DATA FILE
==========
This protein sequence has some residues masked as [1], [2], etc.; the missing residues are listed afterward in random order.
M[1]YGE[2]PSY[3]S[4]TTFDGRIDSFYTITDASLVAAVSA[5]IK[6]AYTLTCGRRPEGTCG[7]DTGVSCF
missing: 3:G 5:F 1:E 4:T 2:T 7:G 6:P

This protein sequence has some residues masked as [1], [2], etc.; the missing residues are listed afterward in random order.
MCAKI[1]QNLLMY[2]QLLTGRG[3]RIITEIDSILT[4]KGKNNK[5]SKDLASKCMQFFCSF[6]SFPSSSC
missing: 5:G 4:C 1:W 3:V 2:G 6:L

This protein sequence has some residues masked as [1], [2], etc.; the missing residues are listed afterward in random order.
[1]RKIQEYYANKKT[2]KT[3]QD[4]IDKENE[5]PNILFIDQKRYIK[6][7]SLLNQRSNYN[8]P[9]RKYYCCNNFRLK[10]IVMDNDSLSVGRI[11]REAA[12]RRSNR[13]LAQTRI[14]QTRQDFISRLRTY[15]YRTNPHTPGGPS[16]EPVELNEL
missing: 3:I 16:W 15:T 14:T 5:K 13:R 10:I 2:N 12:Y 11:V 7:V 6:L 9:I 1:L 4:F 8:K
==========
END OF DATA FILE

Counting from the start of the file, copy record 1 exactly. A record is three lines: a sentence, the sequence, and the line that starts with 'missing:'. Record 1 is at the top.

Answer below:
This protein sequence has some residues masked as [1], [2], etc.; the missing residues are listed afterward in random order.
M[1]YGE[2]PSY[3]S[4]TTFDGRIDSFYTITDASLVAAVSA[5]IK[6]AYTLTCGRRPEGTCG[7]DTGVSCF
missing: 3:G 5:F 1:E 4:T 2:T 7:G 6:P